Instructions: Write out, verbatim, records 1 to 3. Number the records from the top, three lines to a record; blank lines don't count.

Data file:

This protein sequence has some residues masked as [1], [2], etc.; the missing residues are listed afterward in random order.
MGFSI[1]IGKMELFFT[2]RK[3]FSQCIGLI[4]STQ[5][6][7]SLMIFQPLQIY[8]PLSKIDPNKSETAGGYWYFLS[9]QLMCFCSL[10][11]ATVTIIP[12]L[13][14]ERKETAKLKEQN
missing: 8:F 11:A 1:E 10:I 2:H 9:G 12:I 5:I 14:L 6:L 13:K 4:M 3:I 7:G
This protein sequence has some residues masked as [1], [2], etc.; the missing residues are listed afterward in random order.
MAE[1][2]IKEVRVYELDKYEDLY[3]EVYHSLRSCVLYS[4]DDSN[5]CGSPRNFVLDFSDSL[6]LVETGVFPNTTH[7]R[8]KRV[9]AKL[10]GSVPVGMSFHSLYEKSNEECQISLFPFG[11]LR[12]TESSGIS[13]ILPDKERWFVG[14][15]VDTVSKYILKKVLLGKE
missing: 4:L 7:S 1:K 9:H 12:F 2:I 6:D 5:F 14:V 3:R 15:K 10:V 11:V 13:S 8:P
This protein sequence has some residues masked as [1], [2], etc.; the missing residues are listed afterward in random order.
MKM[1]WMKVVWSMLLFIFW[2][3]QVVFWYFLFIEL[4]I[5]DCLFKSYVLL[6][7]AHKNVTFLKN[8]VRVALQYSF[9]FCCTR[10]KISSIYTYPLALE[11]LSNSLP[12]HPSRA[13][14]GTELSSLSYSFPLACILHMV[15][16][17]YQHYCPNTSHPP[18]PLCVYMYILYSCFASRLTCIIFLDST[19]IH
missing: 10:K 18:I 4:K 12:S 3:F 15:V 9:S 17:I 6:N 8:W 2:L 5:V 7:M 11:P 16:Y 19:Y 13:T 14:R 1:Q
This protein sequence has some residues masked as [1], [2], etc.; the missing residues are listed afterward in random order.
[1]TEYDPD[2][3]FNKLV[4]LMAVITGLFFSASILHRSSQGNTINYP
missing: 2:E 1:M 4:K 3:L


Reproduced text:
This protein sequence has some residues masked as [1], [2], etc.; the missing residues are listed afterward in random order.
MGFSI[1]IGKMELFFT[2]RK[3]FSQCIGLI[4]STQ[5][6][7]SLMIFQPLQIY[8]PLSKIDPNKSETAGGYWYFLS[9]QLMCFCSL[10][11]ATVTIIP[12]L[13][14]ERKETAKLKEQN
missing: 8:F 11:A 1:E 10:I 2:H 9:G 12:I 5:I 14:L 6:L 13:K 4:M 3:I 7:G
This protein sequence has some residues masked as [1], [2], etc.; the missing residues are listed afterward in random order.
MAE[1][2]IKEVRVYELDKYEDLY[3]EVYHSLRSCVLYS[4]DDSN[5]CGSPRNFVLDFSDSL[6]LVETGVFPNTTH[7]R[8]KRV[9]AKL[10]GSVPVGMSFHSLYEKSNEECQISLFPFG[11]LR[12]TESSGIS[13]ILPDKERWFVG[14][15]VDTVSKYILKKVLLGKE
missing: 4:L 7:S 1:K 9:H 12:F 2:I 6:D 5:F 14:V 3:R 15:K 10:V 11:V 13:S 8:P
This protein sequence has some residues masked as [1], [2], etc.; the missing residues are listed afterward in random order.
MKM[1]WMKVVWSMLLFIFW[2][3]QVVFWYFLFIEL[4]I[5]DCLFKSYVLL[6][7]AHKNVTFLKN[8]VRVALQYSF[9]FCCTR[10]KISSIYTYPLALE[11]LSNSLP[12]HPSRA[13][14]GTELSSLSYSFPLACILHMV[15][16][17]YQHYCPNTSHPP[18]PLCVYMYILYSCFASRLTCIIFLDST[19]IH
missing: 10:K 18:I 4:K 12:S 3:F 15:V 9:S 17:I 6:N 8:W 2:L 5:V 7:M 11:P 16:Y 19:Y 13:T 14:R 1:Q